Ethanol Comes Under Fire for Rising Food Prices

Published July 1, 2008

With soaring food prices devouring ever-increasing amounts of consumers’ disposable income, the nation’s infatuation with biofuels, particularly corn-based ethanol, is rapidly going sour.

Activists Oppose

Environmental activists and their political allies have been among those to turn against ethanol subsidies and mandates that were initially hailed as a cure for global warming.

Lester Brown of the Earth Policy Institute and Jonathan Lewis of the Clean Air Task Force wrote in the April 22 Washington Post, “These ‘food-to-fuel mandates’ were meant to move America toward energy independence and mitigate global climate change. But the evidence irrefutably demonstrates that this policy is not delivering on either goal. In fact, it is causing environmental harm and contributing to a global food crisis.”

“I think very definitely there is a clear connection between our ethanol use and world hunger,” agreed Sen. Edward M. Kennedy (D-MA) in a May 1 article by the Cybercast News Service.

Once considered a political steamroller opposed only by egghead economists and global warming skeptics, ethanol programs are now under attack from all sides. The fall from grace has been swift, even by Washington political standards.

Sharply Escalating Mandates

In 2004, 3.5 billion gallons of ethanol were used as a gas additive in the United States. The Energy Policy Act of 2005 raised the amount of biofuels (usually ethanol) that must be mixed with gasoline to 4 billion gallons in 2006, 6.1 billion gallons in 2009, and 7.5 billion gallons in 2012. In effect, Congress mandated more than a doubling of ethanol use over just seven years.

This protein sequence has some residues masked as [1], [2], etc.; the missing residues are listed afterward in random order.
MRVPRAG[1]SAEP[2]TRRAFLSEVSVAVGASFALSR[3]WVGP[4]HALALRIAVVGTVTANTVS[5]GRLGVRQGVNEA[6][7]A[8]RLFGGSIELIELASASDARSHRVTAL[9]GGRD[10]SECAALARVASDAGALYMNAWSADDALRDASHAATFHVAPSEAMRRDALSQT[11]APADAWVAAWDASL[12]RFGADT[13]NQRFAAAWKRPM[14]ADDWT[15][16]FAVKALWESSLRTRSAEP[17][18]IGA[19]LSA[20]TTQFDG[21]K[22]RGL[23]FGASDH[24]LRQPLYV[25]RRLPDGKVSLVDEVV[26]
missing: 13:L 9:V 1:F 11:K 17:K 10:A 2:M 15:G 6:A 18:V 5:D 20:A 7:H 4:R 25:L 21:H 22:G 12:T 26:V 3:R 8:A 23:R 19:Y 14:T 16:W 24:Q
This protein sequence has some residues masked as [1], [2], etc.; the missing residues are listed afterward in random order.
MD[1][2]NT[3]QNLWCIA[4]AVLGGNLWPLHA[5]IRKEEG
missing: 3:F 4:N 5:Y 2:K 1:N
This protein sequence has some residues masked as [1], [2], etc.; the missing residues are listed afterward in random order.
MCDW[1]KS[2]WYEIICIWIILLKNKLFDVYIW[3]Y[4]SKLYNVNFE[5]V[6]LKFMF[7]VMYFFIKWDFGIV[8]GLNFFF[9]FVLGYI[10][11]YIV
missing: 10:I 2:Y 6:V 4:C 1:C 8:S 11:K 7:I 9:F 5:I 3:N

Congress and the Bush administration gave ethanol a further boost by teaming up to enact the Energy Independence and Security Act of 2007, which accelerated the ethanol mandate to 9 billion gallons in 2008 (nearly triple the 2004 level), rising to 36 billion gallons (a tenfold increase over the 2004 level) in 2022.

Ethanol Consuming Food

Already supported domestically by a 51 cents per gallon subsidy and protected from foreign competition with a 54 cents per gallon tariff on imported biofuels, ethanol became even more attractive to farmers in the Corn Belt, eager to cash in on the new federal mandates.

But the rush to convert cropland from food to fuel was soon felt in supermarkets across the United States. “By the end of the 2006/7 crop year, over 2 billion bushels of corn (19 percent of the harvested crop) were used to produce ethanol,” the U.S. Department of Agriculture (USDA) reported earlier this year. “Higher corn prices motivated farmers to increase corn acreage at the expense of other crops, such as soybeans and cotton, raising their prices as well.”

Corn Prices Skyrocketed

Robert Murphy, an economist with the Institute for Energy Research, notes the monthly average price of corn jumped from $2.06 per bushel in January 2006 to more than $6.00 per bushel on the Chicago Board of Trade on May 1, 2008.